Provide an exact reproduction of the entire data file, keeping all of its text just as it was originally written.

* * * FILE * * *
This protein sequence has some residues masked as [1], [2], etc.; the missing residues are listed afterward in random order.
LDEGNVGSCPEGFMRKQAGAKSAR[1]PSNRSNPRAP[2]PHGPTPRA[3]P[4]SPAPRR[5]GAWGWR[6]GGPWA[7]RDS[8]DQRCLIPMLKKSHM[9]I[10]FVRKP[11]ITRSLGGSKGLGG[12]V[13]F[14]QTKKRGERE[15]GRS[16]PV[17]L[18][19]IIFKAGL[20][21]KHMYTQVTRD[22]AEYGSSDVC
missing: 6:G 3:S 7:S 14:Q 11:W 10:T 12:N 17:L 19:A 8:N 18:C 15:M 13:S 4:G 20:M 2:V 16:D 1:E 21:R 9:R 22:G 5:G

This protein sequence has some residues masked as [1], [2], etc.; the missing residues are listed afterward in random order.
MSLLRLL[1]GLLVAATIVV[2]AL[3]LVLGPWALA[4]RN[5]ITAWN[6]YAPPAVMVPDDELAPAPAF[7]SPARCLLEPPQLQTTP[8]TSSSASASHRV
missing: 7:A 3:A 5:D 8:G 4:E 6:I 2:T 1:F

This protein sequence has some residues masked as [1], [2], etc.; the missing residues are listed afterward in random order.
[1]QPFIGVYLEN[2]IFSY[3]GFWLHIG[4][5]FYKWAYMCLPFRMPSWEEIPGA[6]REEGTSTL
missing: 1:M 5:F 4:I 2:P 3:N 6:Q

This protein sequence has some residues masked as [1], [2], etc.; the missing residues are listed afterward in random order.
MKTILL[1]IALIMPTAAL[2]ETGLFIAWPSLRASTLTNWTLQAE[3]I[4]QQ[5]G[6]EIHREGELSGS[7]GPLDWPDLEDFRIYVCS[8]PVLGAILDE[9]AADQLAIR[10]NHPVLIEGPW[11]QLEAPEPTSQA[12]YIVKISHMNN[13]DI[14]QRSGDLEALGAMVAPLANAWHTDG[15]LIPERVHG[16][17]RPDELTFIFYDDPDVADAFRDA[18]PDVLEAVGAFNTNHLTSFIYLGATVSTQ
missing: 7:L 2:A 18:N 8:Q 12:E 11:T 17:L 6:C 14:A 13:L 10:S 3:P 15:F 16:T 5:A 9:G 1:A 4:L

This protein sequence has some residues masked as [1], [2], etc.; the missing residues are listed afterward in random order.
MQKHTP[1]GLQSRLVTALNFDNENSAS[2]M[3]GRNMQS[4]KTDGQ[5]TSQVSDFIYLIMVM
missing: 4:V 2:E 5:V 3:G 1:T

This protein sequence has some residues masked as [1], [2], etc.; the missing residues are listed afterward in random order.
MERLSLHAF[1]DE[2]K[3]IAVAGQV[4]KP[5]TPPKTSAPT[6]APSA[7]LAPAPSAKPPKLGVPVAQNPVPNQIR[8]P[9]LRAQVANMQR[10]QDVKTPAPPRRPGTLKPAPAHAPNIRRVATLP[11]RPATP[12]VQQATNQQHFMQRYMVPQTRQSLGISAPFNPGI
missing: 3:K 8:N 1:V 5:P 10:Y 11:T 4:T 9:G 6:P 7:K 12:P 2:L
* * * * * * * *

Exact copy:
This protein sequence has some residues masked as [1], [2], etc.; the missing residues are listed afterward in random order.
LDEGNVGSCPEGFMRKQAGAKSAR[1]PSNRSNPRAP[2]PHGPTPRA[3]P[4]SPAPRR[5]GAWGWR[6]GGPWA[7]RDS[8]DQRCLIPMLKKSHM[9]I[10]FVRKP[11]ITRSLGGSKGLGG[12]V[13]F[14]QTKKRGERE[15]GRS[16]PV[17]L[18][19]IIFKAGL[20][21]KHMYTQVTRD[22]AEYGSSDVC
missing: 6:G 3:S 7:S 14:Q 11:W 10:T 12:N 17:L 19:A 8:N 18:C 15:M 13:S 4:G 20:M 2:V 16:D 1:E 21:R 9:R 22:G 5:G

This protein sequence has some residues masked as [1], [2], etc.; the missing residues are listed afterward in random order.
MSLLRLL[1]GLLVAATIVV[2]AL[3]LVLGPWALA[4]RN[5]ITAWN[6]YAPPAVMVPDDELAPAPAF[7]SPARCLLEPPQLQTTP[8]TSSSASASHRV
missing: 7:A 3:A 5:D 8:G 4:E 6:I 2:T 1:F

This protein sequence has some residues masked as [1], [2], etc.; the missing residues are listed afterward in random order.
[1]QPFIGVYLEN[2]IFSY[3]GFWLHIG[4][5]FYKWAYMCLPFRMPSWEEIPGA[6]REEGTSTL
missing: 1:M 5:F 4:I 2:P 3:N 6:Q

This protein sequence has some residues masked as [1], [2], etc.; the missing residues are listed afterward in random order.
MKTILL[1]IALIMPTAAL[2]ETGLFIAWPSLRASTLTNWTLQAE[3]I[4]QQ[5]G[6]EIHREGELSGS[7]GPLDWPDLEDFRIYVCS[8]PVLGAILDE[9]AADQLAIR[10]NHPVLIEGPW[11]QLEAPEPTSQA[12]YIVKISHMNN[13]DI[14]QRSGDLEALGAMVAPLANAWHTDG[15]LIPERVHG[16][17]RPDELTFIFYDDPDVADAFRDA[18]PDVLEAVGAFNTNHLTSFIYLGATVSTQ
missing: 7:L 2:A 18:N 8:Q 12:E 11:T 17:L 6:C 14:A 13:L 10:S 3:P 15:F 16:T 5:A 9:G 1:A 4:L

This protein sequence has some residues masked as [1], [2], etc.; the missing residues are listed afterward in random order.
MQKHTP[1]GLQSRLVTALNFDNENSAS[2]M[3]GRNMQS[4]KTDGQ[5]TSQVSDFIYLIMVM
missing: 4:V 2:E 5:V 3:G 1:T

This protein sequence has some residues masked as [1], [2], etc.; the missing residues are listed afterward in random order.
MERLSLHAF[1]DE[2]K[3]IAVAGQV[4]KP[5]TPPKTSAPT[6]APSA[7]LAPAPSAKPPKLGVPVAQNPVPNQIR[8]P[9]LRAQVANMQR[10]QDVKTPAPPRRPGTLKPAPAHAPNIRRVATLP[11]RPATP[12]VQQATNQQHFMQRYMVPQTRQSLGISAPFNPGI
missing: 3:K 8:N 1:V 5:P 10:Y 11:T 4:T 9:G 6:P 7:K 12:P 2:L